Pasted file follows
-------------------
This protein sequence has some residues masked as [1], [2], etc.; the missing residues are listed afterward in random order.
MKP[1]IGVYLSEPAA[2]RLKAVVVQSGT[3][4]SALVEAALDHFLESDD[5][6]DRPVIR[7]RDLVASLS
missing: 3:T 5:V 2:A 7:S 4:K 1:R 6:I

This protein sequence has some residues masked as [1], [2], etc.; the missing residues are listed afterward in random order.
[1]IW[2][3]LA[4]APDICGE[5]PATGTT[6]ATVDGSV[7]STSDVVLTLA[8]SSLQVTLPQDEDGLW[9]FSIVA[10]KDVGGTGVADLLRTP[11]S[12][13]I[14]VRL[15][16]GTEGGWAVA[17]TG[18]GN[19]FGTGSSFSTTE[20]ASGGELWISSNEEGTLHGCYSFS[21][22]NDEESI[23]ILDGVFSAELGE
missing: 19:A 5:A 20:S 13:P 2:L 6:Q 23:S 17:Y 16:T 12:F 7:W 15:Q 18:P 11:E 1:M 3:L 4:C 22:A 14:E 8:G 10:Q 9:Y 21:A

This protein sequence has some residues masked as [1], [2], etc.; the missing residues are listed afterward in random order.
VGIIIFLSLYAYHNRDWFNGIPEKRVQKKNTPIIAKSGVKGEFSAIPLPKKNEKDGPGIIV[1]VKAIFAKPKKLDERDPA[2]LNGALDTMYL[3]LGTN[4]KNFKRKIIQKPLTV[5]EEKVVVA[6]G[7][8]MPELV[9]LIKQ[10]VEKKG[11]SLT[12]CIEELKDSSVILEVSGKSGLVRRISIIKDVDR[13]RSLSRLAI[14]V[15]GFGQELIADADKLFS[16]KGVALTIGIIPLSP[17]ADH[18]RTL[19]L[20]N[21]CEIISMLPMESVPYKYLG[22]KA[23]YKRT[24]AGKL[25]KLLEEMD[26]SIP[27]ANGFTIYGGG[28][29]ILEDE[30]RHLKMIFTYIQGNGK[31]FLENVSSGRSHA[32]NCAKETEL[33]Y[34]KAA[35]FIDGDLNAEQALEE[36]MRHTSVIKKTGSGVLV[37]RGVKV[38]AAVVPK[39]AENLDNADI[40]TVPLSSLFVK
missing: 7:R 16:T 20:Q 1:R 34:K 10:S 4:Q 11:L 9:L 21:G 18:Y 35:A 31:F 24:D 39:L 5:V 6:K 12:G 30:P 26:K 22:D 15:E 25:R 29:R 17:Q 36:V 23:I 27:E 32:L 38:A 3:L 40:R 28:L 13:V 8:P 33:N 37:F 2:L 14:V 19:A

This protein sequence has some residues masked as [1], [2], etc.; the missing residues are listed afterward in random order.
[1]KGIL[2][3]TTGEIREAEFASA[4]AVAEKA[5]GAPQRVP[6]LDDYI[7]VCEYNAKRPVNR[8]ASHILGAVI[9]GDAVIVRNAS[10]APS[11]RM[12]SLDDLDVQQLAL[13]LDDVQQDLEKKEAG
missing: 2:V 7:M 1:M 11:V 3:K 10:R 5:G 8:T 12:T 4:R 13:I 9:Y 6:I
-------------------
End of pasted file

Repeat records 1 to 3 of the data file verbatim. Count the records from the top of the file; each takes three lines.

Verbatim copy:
This protein sequence has some residues masked as [1], [2], etc.; the missing residues are listed afterward in random order.
MKP[1]IGVYLSEPAA[2]RLKAVVVQSGT[3][4]SALVEAALDHFLESDD[5][6]DRPVIR[7]RDLVASLS
missing: 3:T 5:V 2:A 7:S 4:K 1:R 6:I

This protein sequence has some residues masked as [1], [2], etc.; the missing residues are listed afterward in random order.
[1]IW[2][3]LA[4]APDICGE[5]PATGTT[6]ATVDGSV[7]STSDVVLTLA[8]SSLQVTLPQDEDGLW[9]FSIVA[10]KDVGGTGVADLLRTP[11]S[12][13]I[14]VRL[15][16]GTEGGWAVA[17]TG[18]GN[19]FGTGSSFSTTE[20]ASGGELWISSNEEGTLHGCYSFS[21][22]NDEESI[23]ILDGVFSAELGE
missing: 19:A 5:A 20:S 13:P 2:L 6:Q 23:S 17:Y 16:T 12:F 7:W 15:Q 18:P 11:E 1:M 3:L 4:C 22:A 14:E 8:G 10:Q 9:Y 21:A

This protein sequence has some residues masked as [1], [2], etc.; the missing residues are listed afterward in random order.
VGIIIFLSLYAYHNRDWFNGIPEKRVQKKNTPIIAKSGVKGEFSAIPLPKKNEKDGPGIIV[1]VKAIFAKPKKLDERDPA[2]LNGALDTMYL[3]LGTN[4]KNFKRKIIQKPLTV[5]EEKVVVA[6]G[7][8]MPELV[9]LIKQ[10]VEKKG[11]SLT[12]CIEELKDSSVILEVSGKSGLVRRISIIKDVDR[13]RSLSRLAI[14]V[15]GFGQELIADADKLFS[16]KGVALTIGIIPLSP[17]ADH[18]RTL[19]L[20]N[21]CEIISMLPMESVPYKYLG[22]KA[23]YKRT[24]AGKL[25]KLLEEMD[26]SIP[27]ANGFTIYGGG[28][29]ILEDE[30]RHLKMIFTYIQGNGK[31]FLENVSSGRSHA[32]NCAKETEL[33]Y[34]KAA[35]FIDGDLNAEQALEE[36]MRHTSVIKKTGSGVLV[37]RGVKV[38]AAVVPK[39]AENLDNADI[40]TVPLSSLFVK
missing: 7:R 16:T 20:Q 1:R 34:K 10:S 4:Q 11:L 9:L 21:G 18:Y 35:A 31:F 24:D 39:L 5:V 6:K 12:G 30:P 26:K 22:D 15:E 25:R 29:R 17:Q 36:V 23:I 27:E 32:L 38:A 3:L 40:R 28:L 13:V 8:P 33:N 37:F 2:L 14:V 19:A